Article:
WOODEN spoons represent a small commodity which can often be made from what is more or less regarded as waste wood. Except for special cooking purposes, which necessitate lengthy shafts on the spoons, the ordinary article seldom exceeds about a foot in length, and hence all kinds of odd scrap sections can thus be utilised. Yellow pine is claimed to be worked most easily to the desired shape, but white pine and cheaper boxwoods have also been used, so long as the edges can be well trimmed. The wood must, of necessity, show no signs of splintering in any way, or foodstuffs might be contaminated. Sound branch wood, free from knots and of suitable size, is largely in demand for the work, and the diameter of the branches should preferably approximate to 3 ins.
The bowl of the spoon may be anything from 1½ ins. in diameter upwards, but as a rule an oblong shape is preferred. Longitudinally, the bowl has a ratio of 2½ in length to 1½ laterally, and this ratio is more or less maintained with all sizes of spoons. The shaft seldom requires to exceed ½ in. in diameter, except where heavy cooking materials have to be stirred, whilst the handle is variable in size and shape.
The earlier practice of carving spoons by hand has largely been discontinued with the advent of improved mechanical methods, but improvised machines have been used by numerous amateur woodworkers.
GRINDING THE BOWL. Whereas other culinary wooden goods, such as potato mashers, rolling pins, etc., can be directly made by different turning operations, the spoon belongs to another category, as only the shaft and handle can be dealt with in this manner. In view of the strain put upon the wood during formation of the bowl, it is customary to prepare the latter first, and subsequently turn the shaft and handle.
The latest mechanism introduced for the purpose of forming the bowl directly consists of a pair of ribbed grinding wheels similar in shape to those used for oil drilling. The bottom wheel is bowl-shaped, with a hole at the centre to allow access to the fine sawdust which forms, whilst the upper wheel acts as the counterpart, and is semispherical (A and B, Fig. 1). Prevention of the ribs becoming clogged with fine sawdust is imperative to success of the operation, and these are cut sharply in spiral direction for both wheels, so that the motion causes the fine matter to descend continuously. If the rotation described a true circle, the bowl of the spoon formed would be circular, which thus limits its size; but in order to maintain the ratio of 2½ and 1½, the wheels are operated by a sliding cam, and in keeping with this motion both wheels are of greater dimensions than the ultimate shape of the bowl produced.
Where selected branch wood is used, it is trimmed and cut to strips, but blocks of scrap wood are reduced by the band-saw to the desired shape directly. The strips are simply held in position between the wheels, and a lever causes the upper one to descend until the desired depth of bowl has been made. This, however, is not allowed to go so far that dissection is made from the parent section, as otherwise difficulties would be offered to the subsequent turning of the shaft and handle. In the way the fitting of the section at the head of the bowl to the tail-stock of the lathe is simplified, the centre being marked off in the usual manner.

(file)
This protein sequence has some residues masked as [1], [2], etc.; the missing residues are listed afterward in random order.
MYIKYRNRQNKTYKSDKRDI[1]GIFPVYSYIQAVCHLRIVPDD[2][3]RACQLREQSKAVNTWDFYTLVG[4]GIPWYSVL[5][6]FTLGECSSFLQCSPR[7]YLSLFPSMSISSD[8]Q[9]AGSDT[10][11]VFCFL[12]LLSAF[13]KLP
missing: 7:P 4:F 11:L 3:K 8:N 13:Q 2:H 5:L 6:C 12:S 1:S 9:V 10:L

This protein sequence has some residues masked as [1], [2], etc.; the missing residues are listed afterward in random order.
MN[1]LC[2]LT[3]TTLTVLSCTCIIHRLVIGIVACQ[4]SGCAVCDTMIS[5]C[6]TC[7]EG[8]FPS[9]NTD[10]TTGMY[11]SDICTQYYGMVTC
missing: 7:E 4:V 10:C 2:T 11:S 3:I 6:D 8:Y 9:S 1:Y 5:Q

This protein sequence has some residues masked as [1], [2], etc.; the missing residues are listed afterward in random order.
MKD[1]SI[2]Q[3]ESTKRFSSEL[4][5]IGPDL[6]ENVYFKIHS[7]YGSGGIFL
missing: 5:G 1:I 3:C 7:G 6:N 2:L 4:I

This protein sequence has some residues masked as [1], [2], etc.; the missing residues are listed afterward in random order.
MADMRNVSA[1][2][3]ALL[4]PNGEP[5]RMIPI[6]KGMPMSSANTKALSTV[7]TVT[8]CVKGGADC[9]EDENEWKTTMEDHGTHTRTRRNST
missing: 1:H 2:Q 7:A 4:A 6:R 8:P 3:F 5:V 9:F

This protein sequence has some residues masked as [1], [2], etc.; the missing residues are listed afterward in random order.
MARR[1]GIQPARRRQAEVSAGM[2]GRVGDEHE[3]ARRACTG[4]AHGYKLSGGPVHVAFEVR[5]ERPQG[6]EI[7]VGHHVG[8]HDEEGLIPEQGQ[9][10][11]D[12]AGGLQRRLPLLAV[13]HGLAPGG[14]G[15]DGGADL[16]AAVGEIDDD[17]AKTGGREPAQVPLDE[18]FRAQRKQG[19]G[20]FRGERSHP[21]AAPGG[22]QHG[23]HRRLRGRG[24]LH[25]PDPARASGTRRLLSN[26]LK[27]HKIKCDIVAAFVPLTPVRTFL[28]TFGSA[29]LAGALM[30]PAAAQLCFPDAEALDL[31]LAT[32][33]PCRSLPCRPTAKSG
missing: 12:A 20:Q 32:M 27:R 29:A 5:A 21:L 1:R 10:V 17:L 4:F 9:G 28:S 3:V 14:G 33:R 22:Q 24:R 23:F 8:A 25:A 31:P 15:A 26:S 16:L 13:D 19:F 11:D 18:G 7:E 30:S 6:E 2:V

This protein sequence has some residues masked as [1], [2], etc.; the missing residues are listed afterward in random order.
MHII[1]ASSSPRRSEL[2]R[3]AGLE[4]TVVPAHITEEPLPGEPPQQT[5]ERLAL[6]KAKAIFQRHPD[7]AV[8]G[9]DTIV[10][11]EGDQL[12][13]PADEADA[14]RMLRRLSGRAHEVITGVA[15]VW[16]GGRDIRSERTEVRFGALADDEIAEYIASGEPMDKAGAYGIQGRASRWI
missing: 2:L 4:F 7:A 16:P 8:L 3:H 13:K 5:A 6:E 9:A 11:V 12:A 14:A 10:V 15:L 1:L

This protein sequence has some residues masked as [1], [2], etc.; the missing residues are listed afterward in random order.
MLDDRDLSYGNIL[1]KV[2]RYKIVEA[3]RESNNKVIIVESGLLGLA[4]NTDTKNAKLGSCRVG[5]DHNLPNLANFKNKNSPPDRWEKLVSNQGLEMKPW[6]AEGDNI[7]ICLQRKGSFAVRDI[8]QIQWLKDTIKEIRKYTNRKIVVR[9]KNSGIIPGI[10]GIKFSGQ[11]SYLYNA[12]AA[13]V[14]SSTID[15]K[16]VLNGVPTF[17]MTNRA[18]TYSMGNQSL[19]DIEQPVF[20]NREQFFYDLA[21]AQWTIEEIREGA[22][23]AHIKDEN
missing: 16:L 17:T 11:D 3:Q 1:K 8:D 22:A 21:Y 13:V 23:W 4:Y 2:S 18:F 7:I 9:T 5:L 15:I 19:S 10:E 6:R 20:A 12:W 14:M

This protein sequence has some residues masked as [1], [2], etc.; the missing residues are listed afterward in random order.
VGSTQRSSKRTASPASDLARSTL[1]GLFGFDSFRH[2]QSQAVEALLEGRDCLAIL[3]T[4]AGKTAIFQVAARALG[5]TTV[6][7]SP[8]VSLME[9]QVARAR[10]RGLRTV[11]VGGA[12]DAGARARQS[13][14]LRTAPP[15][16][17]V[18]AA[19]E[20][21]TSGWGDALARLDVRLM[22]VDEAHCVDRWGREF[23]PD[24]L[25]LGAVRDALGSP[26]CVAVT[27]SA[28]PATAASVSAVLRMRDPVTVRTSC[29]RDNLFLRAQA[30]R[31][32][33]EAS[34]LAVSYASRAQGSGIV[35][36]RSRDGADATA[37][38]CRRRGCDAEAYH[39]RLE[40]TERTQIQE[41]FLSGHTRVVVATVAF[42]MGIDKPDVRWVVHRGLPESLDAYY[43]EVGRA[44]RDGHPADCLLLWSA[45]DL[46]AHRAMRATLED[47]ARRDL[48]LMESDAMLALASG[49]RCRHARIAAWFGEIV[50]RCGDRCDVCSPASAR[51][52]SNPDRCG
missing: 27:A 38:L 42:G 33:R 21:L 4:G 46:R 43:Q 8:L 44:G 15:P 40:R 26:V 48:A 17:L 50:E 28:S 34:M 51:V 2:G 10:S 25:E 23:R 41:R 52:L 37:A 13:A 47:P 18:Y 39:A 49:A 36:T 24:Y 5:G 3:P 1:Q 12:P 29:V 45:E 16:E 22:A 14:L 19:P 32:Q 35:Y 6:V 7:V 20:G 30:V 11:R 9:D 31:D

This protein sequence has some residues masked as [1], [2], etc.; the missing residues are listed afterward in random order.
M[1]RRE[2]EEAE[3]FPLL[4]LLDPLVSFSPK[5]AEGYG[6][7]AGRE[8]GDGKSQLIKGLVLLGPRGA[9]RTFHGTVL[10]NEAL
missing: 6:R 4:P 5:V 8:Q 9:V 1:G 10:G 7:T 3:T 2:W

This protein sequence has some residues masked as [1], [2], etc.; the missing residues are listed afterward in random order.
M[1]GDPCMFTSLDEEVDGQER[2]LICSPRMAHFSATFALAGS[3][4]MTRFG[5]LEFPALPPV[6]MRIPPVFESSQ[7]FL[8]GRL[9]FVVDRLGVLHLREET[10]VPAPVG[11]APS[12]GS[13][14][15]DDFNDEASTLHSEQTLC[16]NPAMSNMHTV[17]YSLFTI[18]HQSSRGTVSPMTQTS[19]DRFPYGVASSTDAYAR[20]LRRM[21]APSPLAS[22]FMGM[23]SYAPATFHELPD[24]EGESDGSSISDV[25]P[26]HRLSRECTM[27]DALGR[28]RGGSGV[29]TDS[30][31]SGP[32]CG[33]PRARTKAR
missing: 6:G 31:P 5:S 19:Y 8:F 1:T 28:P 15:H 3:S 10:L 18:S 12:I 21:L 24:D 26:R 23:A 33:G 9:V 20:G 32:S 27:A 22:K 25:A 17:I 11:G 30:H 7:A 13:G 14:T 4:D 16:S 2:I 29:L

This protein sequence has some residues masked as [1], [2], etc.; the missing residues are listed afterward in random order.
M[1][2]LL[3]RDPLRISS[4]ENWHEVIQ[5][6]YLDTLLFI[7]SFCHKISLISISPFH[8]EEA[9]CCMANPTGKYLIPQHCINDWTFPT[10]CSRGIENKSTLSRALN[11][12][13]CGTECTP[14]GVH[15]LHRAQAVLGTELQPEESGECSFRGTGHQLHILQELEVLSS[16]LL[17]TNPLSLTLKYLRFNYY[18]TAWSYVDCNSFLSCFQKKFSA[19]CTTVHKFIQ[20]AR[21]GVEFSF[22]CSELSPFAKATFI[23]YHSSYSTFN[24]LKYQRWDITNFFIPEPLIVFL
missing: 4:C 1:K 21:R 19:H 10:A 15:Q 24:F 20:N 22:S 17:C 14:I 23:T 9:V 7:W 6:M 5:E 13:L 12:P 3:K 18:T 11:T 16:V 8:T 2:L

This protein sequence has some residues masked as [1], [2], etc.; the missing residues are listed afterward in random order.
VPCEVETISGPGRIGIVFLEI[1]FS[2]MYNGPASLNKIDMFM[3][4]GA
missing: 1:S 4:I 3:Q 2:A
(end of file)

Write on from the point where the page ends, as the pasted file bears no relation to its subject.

The sliding cam which causes the wheels to operate to and fro whilst rotating is not really what might be termed an innovation, as the method was copied from the shuttle mechanism used in sewing machines. The action is a grinding one, and the nature of the motion prevents accumulation of sawdust between the ribs.
The wheels with the ribs are made of exceedingly hard chrome steel which are not readily blunted, and the art of making them depends upon the final tempering and quenching. The exposed faces of the ribs are as hard as the tools used for cutting steels, and hence are well able to withstand the effects of the continual abrasion from the soft wood. Each strip of wood is exposed to the foregoing treatment, and then passed over to the turner’s bench.
TURNING. The rough turning with the gouge is done easily and systematically so as not to exert any undue strain upon the weakened section (where a fraction of an inch connects the cut bowl to the parent wood), and more time is devoted to the final skinning than is customary for heavier objects such as mashers, and rolling pins, etc. Heavier gouges could probably do the work much more rapidly, but might run the risk of weakening the connecting section and further putting it out of alignment.
The turned shaft and handle are finished with glasspaper when the spoon is complete except for the parent wood attached to the bowl. This was for many years removed with chisels by hand, but recently a guillotine device has been adopted which removes the surplus wood very rapidly. In each case the edges of the bowl require to be trimmed and polished with glasspaper, when the spoons are ready for the market.
— The Woodworker, 1939